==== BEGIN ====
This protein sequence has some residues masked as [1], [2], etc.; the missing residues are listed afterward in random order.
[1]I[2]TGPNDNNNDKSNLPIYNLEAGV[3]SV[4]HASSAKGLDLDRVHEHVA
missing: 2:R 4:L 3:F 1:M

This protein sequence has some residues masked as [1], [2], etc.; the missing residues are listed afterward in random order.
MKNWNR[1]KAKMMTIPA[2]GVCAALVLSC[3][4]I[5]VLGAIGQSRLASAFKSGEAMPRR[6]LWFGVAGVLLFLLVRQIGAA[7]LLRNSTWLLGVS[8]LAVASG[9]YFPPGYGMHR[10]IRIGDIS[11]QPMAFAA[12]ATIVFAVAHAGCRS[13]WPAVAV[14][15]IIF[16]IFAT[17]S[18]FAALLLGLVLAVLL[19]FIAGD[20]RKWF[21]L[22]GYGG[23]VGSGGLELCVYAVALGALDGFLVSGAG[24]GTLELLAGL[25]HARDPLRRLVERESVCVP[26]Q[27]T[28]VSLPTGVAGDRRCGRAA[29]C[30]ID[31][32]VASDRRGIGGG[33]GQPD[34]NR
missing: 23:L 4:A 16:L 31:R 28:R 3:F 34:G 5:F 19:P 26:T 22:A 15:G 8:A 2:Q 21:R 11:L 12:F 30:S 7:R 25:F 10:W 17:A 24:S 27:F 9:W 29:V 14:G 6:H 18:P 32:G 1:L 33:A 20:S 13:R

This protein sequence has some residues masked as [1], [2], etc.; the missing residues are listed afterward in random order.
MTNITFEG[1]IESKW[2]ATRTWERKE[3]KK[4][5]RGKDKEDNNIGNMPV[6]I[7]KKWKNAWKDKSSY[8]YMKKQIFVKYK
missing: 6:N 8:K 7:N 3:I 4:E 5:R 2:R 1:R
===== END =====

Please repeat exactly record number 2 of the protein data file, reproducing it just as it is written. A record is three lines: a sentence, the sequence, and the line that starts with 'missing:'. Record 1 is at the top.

This protein sequence has some residues masked as [1], [2], etc.; the missing residues are listed afterward in random order.
MKNWNR[1]KAKMMTIPA[2]GVCAALVLSC[3][4]I[5]VLGAIGQSRLASAFKSGEAMPRR[6]LWFGVAGVLLFLLVRQIGAA[7]LLRNSTWLLGVS[8]LAVASG[9]YFPPGYGMHR[10]IRIGDIS[11]QPMAFAA[12]ATIVFAVAHAGCRS[13]WPAVAV[14][15]IIF[16]IFAT[17]S[18]FAALLLGLVLAVLL[19]FIAGD[20]RKWF[21]L[22]GYGG[23]VGSGGLELCVYAVALGALDGFLVSGAG[24]GTLELLAGL[25]HARDPLRRLVERESVCVP[26]Q[27]T[28]VSLPTGVAGDRRCGRAA[29]C[30]ID[31][32]VASDRRGIGGG[33]GQPD[34]NR
missing: 23:L 4:A 16:L 31:R 28:R 3:F 34:G 5:F 19:P 26:T 22:A 15:G 8:A 2:Q 21:R 11:L 12:F 30:S 7:R 25:F 10:W 17:A 24:S 27:F 9:W 29:V 14:G 6:H 18:P 32:G 1:L 33:A 20:S 13:R